April 15 (Bloomberg) -- RWE AG started supplying natural gas to Ukraine from Europe after a price increase by OAO Gazprom made it cheaper than Russian fuel.
Supplies resumed today to Ukraine from its European portfolio via Poland based on the region’s wholesale prices including delivery costs, Essen, Germany-based RWE said in an e-mailed statement. Gazprom, the Russian gas exporter, canceled discounts it had offered to Kiev earlier this month, boosting the cost of Ukraine’s Russian fuel by 81 percent.
The deal follows escalating tensions between Russia and Western nations over Ukraine, which faces its third recession since 2008 after months of protests led to the change of the government in Kiev in February. A mounting debt for past gas supplies from Gazprom forced Russian President Vladimir Putin last week to threaten to halt shipments to Ukraine. European supplies are about a third cheaper than Russian gas in Ukraine.
“European markets at the moment are obviously more attractive to Ukraine,” Helmut Weintoegl, a spokesman at RWE, said by telephone from Essen. He declined to give details on prices, timeframes and volumes for the supply deal.
NAK Naftogaz Ukrainy has physical capacity to import about 4 million cubic meters of gas from Poland daily, the Kiev-based company said in an e-mailed statement today, without disclosing contract details. That is around 3 percent of Ukrainian average daily consumption last April, while gas imports from Russia were 64 million cubic meters on April 13, Ukrainian and Russian energy ministry data show.
Ukraine, which depends on Russian gas for about half of its domestic needs, is seeking to diversify by buying gas from Slovakia, Poland and Hungary using east-west pipelines in a so-called reverse mode.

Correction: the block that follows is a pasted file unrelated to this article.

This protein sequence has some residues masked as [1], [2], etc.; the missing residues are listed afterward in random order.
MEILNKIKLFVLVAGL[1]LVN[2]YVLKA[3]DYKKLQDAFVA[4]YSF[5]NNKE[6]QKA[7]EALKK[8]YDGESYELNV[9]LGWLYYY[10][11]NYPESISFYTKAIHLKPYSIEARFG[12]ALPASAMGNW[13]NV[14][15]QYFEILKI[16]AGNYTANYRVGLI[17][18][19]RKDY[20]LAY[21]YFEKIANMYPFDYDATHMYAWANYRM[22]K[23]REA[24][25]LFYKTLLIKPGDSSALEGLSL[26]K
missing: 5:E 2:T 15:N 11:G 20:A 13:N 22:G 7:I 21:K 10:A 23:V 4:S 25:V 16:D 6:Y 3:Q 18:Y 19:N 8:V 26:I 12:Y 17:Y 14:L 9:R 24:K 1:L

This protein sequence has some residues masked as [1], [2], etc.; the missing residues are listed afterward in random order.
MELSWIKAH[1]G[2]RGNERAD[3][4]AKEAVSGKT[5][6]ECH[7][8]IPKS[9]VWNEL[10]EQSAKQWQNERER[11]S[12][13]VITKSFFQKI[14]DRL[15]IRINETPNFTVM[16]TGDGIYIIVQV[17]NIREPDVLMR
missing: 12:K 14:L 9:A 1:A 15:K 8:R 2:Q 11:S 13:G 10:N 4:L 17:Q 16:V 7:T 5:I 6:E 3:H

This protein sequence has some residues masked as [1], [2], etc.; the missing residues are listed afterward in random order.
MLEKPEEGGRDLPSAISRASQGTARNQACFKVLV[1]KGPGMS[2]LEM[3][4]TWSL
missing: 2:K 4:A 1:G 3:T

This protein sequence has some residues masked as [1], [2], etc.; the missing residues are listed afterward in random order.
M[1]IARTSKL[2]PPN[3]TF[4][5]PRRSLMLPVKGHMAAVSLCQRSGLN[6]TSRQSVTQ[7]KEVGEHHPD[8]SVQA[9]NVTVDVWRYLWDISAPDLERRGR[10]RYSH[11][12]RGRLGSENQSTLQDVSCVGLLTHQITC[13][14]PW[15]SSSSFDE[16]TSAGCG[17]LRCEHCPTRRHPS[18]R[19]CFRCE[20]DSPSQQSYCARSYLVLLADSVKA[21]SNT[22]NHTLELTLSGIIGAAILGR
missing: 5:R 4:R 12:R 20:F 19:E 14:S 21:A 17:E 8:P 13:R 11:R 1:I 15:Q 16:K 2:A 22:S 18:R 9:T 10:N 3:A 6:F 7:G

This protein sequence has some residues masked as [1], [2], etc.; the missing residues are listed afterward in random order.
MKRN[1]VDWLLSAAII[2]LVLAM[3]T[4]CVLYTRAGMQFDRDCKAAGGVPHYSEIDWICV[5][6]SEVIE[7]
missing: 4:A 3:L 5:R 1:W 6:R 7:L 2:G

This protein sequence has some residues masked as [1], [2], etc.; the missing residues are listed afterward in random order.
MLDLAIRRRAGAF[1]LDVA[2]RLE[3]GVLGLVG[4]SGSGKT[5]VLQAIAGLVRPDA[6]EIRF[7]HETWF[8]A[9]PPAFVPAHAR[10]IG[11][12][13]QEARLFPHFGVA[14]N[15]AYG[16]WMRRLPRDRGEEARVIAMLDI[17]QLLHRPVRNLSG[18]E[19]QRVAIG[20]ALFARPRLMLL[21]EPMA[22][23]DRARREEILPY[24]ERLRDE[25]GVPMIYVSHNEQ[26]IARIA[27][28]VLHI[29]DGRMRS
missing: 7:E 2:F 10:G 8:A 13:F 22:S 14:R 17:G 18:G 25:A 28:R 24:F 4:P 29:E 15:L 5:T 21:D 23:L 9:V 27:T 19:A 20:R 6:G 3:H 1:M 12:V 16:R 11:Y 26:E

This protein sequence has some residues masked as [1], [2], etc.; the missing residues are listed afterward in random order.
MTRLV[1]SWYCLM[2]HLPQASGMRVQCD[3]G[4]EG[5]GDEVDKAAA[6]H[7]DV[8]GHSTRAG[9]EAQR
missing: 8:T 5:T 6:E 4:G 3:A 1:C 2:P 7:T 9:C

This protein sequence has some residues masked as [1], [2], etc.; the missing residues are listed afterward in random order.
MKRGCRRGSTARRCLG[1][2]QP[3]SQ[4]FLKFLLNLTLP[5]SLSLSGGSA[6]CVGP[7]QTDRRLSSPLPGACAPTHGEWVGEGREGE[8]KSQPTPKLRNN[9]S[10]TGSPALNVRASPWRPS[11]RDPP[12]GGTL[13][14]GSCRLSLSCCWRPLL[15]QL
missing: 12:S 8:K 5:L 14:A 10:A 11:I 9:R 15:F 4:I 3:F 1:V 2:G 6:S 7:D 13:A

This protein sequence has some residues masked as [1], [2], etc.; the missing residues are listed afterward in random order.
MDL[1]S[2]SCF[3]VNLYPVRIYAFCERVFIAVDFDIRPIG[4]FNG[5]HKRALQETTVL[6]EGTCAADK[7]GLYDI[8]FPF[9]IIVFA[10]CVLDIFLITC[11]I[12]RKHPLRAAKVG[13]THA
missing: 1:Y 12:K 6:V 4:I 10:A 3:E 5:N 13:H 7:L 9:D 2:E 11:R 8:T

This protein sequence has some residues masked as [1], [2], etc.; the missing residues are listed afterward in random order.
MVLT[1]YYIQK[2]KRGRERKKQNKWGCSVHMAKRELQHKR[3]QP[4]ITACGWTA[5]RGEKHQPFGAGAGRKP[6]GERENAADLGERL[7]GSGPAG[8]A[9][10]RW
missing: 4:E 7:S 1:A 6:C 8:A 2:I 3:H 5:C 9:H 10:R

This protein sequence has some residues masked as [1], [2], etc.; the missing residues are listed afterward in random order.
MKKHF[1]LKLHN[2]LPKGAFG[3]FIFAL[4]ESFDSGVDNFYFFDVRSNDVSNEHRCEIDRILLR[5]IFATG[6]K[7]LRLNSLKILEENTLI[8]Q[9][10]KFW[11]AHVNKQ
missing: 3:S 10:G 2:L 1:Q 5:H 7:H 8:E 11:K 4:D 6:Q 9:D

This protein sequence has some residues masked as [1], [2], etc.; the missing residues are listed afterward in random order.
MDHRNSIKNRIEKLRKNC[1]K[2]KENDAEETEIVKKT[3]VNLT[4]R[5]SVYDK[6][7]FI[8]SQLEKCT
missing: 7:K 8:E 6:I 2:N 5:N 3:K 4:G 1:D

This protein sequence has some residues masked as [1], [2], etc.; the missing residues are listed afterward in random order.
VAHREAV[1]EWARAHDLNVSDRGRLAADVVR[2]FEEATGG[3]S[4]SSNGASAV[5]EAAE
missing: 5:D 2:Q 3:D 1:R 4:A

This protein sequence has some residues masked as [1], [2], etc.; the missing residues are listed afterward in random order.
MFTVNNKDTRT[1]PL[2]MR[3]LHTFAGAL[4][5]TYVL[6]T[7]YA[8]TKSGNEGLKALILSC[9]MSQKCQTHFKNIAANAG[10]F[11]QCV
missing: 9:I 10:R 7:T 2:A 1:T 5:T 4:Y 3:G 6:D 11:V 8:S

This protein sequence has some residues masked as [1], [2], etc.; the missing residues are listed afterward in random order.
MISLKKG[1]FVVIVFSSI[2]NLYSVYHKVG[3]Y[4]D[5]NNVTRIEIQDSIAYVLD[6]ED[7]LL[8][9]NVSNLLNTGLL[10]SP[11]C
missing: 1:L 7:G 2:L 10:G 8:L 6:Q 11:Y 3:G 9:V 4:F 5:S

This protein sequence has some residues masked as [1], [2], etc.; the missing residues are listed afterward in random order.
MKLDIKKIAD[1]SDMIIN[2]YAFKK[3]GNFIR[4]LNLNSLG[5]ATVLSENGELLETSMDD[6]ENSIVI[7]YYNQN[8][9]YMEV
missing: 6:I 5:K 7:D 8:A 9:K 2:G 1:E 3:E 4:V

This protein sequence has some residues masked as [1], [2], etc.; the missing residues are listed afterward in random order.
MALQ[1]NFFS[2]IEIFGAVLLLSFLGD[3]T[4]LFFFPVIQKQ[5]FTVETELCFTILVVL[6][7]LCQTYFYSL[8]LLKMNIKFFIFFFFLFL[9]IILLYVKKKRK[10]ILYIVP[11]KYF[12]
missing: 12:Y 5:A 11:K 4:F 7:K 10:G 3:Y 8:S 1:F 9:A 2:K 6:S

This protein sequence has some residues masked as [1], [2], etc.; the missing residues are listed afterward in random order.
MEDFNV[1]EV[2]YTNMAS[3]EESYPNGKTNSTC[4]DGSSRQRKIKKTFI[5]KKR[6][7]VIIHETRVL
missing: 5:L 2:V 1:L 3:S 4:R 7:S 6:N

Capacity to Ukraine via the Hermanowice exit point is allocated using auction procedures, Gaz-System SA, the Polish gas transmission system operator, said on its website late yesterday. Available capacity “may be interrupted or limited due to the terms of gas distribution in the Polish and Ukrainian networks,” it said.
Slovakia offered to ship gas to Ukraine through the Vojany pipeline, which is currently idle and has an annual capacity of as much as 10 billion cubic meters, spokesman Stanislav Jurikovic said today after the two nations’ energy ministers met to discuss reverse flows. Ukraine isn’t satisfied with the proposal, which would enable the flows in November, saying it lacks the needed capacity, he said.
Gazprom will charge Ukraine $485 per 1,000 cubic meters of gas from this month, up from $268.50. Next-month Dutch gas, a benchmark for mainland Europe, fell 1.1 percent to 21.63 euros a megawatt-hour ($298 per 1,000 cubic meters) at 5:29 p.m. London time, according to broker data compiled by Bloomberg.
Naftogaz owes more than $2.2 billion for Russian gas, including for supplies received under the discounts.
RWE is supplying the fuel through a framework agreement signed in May 2012 that enables the company to ship as much as 10 billion cubic meters of gas to Ukraine a year. The German utility supplied about 1 billion cubic meters last year before supplies halted as Russian gas became cheaper when a discount was introduced in December. That benefit was scrapped this month, along with another discount that was provided in 2010.
To contact the editors responsible for this story: Lars Paulsson at email@example.com Dan Weeks, Sharon Lindores